São Félix do Xingu, a Brazilian county in the state of Pará where this farm is located, saw almost 300 square miles of its forests felled in 2008, the highest rate of municipal deforestation in the entire Amazon. The situation was so bad that the county had been added to a environmental blacklist generated by the federal government. Deforestation in Brazil’s Amazon has been slowly but steadily decreasing since 2004. In 2014, less than 60 square miles of forest was cleared in São Félix. Photo © Kevin Arnold
São Félix do Xingu, a Brazilian county in the state of Pará where this farm is located, saw almost 300 square miles of its forests felled in 2008, the highest rate of municipal deforestation in the entire Amazon. The situation was so bad that the county had been added to a environmental blacklist generated by the federal government. Deforestation in Brazil’s Amazon has been slowly but steadily decreasing since 2004. In 2014, less than 60 square miles of forest was cleared in São Félix. Photo © Kevin Arnold
The Xikrin community lands are on the banks Rio Bacaja. Twenty-three percent of Brazil’s Amazon consists of indigenous lands, whose collective territory covers an area almost equal to Texas and California combined. Photo © Kevin Arnold
The Xikrin community lands are on the banks Rio Bacaja. Twenty-three percent of Brazil’s Amazon consists of indigenous lands, whose collective territory covers an area almost equal to Texas and California combined. Photo © Kevin Arnold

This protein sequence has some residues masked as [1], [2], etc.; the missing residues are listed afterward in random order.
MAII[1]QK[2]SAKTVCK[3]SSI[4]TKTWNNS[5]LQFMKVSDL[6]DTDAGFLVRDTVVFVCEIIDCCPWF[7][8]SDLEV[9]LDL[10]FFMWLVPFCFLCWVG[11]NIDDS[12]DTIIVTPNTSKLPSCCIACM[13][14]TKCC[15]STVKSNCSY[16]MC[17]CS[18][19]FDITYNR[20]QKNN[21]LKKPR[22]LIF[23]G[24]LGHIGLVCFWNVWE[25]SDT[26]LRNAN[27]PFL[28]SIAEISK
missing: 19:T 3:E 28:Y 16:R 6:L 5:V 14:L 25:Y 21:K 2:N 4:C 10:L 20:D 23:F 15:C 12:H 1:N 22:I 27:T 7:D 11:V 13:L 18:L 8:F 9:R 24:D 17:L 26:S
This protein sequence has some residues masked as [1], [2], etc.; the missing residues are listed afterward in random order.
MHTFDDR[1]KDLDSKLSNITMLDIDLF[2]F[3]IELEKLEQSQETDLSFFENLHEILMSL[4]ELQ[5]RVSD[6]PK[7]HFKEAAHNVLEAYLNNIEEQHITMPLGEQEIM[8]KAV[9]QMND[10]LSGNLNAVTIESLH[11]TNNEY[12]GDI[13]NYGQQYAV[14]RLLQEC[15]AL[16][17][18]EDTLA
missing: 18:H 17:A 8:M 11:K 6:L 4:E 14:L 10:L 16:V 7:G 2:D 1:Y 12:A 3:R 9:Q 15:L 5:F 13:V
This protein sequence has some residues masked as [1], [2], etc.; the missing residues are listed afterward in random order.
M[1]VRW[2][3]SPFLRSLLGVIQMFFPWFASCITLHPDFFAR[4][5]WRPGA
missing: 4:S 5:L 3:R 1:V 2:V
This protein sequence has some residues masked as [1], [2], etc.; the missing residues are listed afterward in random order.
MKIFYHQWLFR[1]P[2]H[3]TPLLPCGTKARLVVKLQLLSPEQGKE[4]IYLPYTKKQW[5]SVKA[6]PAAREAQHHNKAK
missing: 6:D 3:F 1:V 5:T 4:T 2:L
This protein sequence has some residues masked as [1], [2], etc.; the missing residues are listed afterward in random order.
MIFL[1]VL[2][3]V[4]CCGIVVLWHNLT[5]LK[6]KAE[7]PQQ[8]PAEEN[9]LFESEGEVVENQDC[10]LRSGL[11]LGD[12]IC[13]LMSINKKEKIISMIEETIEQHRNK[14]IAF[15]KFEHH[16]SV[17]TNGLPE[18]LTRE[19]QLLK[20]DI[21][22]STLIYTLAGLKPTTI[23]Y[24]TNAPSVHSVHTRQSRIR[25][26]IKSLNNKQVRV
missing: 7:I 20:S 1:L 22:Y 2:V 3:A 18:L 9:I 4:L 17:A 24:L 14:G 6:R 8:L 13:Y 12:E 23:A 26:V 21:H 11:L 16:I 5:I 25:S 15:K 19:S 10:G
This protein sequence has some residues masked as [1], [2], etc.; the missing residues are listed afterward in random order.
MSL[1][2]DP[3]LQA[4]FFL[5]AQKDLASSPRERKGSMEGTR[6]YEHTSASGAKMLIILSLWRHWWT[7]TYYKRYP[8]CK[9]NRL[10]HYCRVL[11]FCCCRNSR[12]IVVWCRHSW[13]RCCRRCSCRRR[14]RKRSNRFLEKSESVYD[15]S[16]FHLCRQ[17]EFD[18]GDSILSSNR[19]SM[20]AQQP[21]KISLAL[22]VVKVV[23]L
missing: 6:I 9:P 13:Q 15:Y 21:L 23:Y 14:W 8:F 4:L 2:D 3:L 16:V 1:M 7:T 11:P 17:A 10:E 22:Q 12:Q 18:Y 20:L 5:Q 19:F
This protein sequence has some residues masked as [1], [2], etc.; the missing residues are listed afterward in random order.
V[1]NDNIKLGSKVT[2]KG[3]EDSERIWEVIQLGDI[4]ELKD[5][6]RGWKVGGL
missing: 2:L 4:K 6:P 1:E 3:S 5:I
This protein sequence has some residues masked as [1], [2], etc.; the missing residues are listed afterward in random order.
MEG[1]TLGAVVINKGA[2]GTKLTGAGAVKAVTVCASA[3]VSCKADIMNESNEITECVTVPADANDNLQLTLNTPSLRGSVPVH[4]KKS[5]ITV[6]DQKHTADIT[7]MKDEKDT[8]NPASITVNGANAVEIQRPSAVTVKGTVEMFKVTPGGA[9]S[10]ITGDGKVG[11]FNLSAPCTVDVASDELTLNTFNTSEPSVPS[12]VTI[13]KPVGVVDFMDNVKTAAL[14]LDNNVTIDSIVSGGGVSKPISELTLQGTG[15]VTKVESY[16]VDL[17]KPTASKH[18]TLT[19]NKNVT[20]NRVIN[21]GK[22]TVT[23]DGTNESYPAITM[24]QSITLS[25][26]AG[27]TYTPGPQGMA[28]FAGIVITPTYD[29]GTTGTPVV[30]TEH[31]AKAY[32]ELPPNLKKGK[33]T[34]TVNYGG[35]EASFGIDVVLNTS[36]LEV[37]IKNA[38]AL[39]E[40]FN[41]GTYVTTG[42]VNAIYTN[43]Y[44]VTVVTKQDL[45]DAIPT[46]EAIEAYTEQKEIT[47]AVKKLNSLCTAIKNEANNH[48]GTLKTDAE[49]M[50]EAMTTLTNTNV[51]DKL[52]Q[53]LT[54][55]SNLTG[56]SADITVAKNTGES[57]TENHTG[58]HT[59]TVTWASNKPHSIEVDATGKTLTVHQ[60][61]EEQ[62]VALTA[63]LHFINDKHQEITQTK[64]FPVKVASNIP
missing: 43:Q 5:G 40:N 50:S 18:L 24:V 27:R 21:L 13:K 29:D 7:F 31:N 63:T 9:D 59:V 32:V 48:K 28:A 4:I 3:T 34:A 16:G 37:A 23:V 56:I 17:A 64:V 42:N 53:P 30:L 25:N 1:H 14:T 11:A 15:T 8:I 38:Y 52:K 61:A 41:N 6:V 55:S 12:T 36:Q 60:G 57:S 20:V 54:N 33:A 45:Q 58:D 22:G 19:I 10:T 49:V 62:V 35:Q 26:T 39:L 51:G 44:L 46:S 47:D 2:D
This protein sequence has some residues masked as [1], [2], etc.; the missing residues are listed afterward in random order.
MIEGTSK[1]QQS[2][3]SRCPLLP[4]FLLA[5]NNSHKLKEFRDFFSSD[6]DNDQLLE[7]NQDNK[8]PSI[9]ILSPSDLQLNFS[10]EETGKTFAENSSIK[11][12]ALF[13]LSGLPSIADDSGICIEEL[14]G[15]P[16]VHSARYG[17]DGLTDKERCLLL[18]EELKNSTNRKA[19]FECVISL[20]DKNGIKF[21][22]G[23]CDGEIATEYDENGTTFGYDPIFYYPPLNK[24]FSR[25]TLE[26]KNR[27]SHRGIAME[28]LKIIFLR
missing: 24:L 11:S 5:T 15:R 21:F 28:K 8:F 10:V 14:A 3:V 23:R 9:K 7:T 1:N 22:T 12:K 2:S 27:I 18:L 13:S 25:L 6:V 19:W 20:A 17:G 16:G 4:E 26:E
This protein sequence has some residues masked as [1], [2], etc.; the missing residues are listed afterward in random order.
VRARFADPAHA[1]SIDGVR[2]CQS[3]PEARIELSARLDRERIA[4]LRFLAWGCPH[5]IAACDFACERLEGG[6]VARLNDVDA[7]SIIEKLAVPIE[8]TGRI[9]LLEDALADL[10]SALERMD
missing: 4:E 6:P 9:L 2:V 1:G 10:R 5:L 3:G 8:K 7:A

A Xikrin community member catches fish in the Rio Bacaja. The Xikrin land is one of 32 areas selected by the Brazilian government for an environment management pilot project in indigenous lands. Photo © Kevin Arnold
A Xikrin community member catches fish in the Rio Bacaja. The Xikrin land is one of 32 areas selected by the Brazilian government for an environment management pilot project in indigenous lands. Photo © Kevin Arnold
In 2014, the Conservancy launched an ethnomapping project with the Xirkin to clarify their territorial boundaries and track nearby development. Community members use GPS to mark areas of forest that are culturally significant, such as foraging areas and hunting grounds. By partnering with tribes and federal agencies, the Conservancy is helping groups like the Xikrin take their first steps in the long road to keeping their traditional lands intact. Photo © Kevin Arnold
In 2014, the Conservancy launched an ethnomapping project with the Xikrin to clarify their territorial boundaries and track nearby development. Community members use GPS to mark areas of forest that are culturally significant, such as foraging areas and hunting grounds. By partnering with tribes and federal agencies, the Conservancy is helping groups like the Xikrin take their first steps in the long road to keeping their traditional lands intact. Photo © Kevin Arnold
Whatever happens in the Amazon Basin will affect far more than just Brazil. The country is the world’s seventh largest emitter of greenhouse gases, with just over 30 percent caused by deforestation in 2014. Photo © Kevin Arnold
Whatever happens in the Amazon Basin will affect far more than just Brazil. The country is the world’s seventh largest emitter of greenhouse gases, with just over 30 percent caused by deforestation in 2014. Photo © Kevin Arnold

— NCM